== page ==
Should you invest?
Arbitrage funds are suitable for the short term. Nitin Rao, CEO, InCred Wealth says, “As far as expected returns are concerned, arbitrage funds score above liquid funds and ultra short bond funds in a stable or upward trending stock markets.” Equity taxation makes returns delivered by arbitrage funds even more attractive, he says.
Profits in excess of Rs 1 lakh earned on units of arbitrage funds held for more than twelve months, are treated as long term capital gains and taxed at 10 per cent. In case investments are sold in less than one year, the gains are taxed at 15 per cent, which is less than the tax rates charged on bond funds.
But they cannot be used as a replacement for liquid or ultra-short bond funds. Vishal Dhawan, founder and chief financial planner of Plan Ahead Wealth Advisors says, “There is a possibility that opportunities in cash-future arbitrage may dry up for a month to three months in a year. Hence investors must have six to 12 months’ investment time frame.”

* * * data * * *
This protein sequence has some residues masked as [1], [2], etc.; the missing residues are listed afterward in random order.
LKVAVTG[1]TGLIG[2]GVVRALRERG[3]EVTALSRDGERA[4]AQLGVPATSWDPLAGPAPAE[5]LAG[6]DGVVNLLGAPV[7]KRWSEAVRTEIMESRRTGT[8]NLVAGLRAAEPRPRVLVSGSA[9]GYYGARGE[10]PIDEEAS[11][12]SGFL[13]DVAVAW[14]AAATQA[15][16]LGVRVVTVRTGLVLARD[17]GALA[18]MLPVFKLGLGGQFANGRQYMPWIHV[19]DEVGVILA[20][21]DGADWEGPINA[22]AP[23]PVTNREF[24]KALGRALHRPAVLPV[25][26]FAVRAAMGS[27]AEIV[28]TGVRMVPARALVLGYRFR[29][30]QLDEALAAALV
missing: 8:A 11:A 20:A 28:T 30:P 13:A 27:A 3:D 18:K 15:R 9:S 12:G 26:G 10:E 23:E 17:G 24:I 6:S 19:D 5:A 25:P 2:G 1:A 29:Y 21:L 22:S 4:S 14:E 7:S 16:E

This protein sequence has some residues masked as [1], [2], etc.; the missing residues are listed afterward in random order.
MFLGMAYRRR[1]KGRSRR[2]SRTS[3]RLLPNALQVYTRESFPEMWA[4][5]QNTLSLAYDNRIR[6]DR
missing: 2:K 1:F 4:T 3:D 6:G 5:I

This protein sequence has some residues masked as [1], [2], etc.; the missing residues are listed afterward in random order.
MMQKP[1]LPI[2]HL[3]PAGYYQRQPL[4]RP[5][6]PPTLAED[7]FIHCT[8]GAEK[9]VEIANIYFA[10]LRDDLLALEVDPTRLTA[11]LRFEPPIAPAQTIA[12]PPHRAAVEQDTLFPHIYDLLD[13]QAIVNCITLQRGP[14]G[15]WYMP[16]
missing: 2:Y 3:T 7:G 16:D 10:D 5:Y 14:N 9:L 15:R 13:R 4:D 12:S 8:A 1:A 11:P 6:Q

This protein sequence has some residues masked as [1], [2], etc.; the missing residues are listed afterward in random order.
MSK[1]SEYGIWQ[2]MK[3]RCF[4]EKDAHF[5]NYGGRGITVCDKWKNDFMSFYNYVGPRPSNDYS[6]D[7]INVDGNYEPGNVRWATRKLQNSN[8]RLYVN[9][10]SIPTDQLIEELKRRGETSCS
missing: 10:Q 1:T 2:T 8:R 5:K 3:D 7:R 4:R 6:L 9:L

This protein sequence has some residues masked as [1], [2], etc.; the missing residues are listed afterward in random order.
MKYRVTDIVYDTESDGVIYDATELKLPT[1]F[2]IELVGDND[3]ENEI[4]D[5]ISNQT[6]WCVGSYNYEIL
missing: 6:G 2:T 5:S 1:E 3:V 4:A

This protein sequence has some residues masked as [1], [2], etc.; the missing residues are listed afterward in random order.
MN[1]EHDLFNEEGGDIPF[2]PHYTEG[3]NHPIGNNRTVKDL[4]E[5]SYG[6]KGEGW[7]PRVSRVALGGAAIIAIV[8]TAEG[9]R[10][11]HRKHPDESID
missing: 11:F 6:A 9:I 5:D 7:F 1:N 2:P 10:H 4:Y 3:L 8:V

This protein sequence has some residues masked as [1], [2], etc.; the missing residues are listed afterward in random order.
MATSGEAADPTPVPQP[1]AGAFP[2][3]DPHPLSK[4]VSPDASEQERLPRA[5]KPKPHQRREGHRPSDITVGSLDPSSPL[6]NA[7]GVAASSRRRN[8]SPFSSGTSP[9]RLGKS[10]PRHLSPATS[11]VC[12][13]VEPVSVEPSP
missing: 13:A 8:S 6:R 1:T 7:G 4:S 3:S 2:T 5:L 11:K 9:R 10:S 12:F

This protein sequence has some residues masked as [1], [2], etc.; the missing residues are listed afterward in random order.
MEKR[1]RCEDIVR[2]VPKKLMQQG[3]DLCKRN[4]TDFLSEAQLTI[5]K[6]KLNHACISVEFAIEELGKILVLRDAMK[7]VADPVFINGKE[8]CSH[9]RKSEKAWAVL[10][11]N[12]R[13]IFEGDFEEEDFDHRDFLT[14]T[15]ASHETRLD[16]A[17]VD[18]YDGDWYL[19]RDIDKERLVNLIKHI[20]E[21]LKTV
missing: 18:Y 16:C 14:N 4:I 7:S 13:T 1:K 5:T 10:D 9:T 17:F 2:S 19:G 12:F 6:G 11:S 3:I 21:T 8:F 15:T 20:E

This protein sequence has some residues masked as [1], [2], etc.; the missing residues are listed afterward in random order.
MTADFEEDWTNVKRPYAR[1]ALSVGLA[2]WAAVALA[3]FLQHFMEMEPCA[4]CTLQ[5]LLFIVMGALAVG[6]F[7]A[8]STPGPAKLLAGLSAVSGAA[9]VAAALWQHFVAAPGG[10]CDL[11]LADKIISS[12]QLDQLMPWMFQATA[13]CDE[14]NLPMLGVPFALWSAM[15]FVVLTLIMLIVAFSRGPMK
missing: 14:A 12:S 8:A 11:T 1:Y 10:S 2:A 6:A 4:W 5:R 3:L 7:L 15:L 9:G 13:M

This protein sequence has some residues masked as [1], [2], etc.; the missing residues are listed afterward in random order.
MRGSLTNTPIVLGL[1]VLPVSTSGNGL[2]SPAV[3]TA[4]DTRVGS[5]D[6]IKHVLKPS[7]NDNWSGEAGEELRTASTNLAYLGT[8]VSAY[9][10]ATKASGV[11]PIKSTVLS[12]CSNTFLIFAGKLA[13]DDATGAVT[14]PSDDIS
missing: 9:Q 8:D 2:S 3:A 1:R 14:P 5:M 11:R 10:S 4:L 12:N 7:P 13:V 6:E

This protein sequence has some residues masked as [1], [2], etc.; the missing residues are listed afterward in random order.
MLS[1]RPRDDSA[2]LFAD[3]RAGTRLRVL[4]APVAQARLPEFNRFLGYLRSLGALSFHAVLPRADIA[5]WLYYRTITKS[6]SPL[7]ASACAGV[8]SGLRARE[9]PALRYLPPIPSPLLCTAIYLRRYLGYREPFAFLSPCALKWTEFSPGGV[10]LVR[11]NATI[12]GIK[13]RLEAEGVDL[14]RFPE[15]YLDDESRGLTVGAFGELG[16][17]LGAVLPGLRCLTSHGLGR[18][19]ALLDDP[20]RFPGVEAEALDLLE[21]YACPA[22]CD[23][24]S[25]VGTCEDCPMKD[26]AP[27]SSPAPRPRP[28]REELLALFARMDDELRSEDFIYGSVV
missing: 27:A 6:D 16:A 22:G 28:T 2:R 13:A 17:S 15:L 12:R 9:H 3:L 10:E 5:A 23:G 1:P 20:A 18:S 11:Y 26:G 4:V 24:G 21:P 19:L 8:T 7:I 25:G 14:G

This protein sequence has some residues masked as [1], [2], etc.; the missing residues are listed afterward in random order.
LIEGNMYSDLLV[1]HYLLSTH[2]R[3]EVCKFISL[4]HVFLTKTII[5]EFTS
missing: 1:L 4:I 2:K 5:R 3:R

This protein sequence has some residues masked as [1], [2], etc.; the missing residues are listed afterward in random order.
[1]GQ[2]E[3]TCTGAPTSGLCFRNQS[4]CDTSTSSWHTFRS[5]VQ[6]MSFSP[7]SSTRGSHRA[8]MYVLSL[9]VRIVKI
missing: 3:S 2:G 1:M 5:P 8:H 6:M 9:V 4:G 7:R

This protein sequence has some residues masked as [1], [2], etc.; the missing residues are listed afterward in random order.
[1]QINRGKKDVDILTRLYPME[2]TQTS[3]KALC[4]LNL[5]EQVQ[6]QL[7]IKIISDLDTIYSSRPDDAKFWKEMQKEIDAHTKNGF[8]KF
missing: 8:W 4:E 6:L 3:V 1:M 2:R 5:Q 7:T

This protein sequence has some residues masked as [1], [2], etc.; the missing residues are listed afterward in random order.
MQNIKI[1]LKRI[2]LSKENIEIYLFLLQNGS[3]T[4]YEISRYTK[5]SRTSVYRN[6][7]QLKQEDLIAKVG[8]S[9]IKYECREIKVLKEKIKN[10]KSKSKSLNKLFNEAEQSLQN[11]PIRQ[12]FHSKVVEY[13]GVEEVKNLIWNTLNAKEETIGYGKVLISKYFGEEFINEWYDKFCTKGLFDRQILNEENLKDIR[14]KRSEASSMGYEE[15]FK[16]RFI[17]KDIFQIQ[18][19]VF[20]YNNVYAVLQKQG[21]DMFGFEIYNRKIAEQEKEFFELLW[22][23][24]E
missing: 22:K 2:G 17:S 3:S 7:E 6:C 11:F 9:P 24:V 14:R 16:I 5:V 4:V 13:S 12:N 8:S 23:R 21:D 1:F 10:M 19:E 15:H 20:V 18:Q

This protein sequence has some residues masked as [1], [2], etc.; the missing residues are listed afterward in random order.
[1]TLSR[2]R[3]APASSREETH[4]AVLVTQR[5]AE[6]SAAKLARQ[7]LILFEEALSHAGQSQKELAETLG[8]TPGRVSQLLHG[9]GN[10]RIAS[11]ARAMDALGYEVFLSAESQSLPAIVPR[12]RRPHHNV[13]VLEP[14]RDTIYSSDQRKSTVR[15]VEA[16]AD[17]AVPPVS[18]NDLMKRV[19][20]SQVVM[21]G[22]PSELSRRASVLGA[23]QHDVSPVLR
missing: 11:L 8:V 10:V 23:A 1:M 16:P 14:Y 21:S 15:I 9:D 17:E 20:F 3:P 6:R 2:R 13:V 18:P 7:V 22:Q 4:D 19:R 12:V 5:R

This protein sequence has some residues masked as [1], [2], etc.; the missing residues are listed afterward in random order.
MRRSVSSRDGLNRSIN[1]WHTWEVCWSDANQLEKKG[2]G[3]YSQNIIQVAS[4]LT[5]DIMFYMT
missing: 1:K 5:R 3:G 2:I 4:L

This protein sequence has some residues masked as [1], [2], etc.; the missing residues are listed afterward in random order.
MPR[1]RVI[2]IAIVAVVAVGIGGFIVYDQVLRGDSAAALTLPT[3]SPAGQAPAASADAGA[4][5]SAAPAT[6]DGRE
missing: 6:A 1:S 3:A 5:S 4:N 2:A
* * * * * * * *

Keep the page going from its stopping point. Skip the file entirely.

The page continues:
You should calibrate your expectation of returns downwards. If the short term rates remain range-bound with downward bias, as indicated by the RBI Governor, in the foreseeable future, then you too should not expect significant uptick in returns from these funds. Another risk that you cannot ignore is the downward volatility in the market. At times when the futures prices quote at significant discount to cash markets, returns from these funds take a beating.
For an arbitrage fund, high volatility is welcome. “Increased volatility in an upward trending market, such as the one we are into now, is a good entry point for investors in arbitrage funds,” says Jain.
If you are content with returns in excess of ultra short term bond funds and have a one-year investment timeframe, then arbitrage funds make sense for you. Investments in growth option of arbitrage funds can offer better post-tax returns.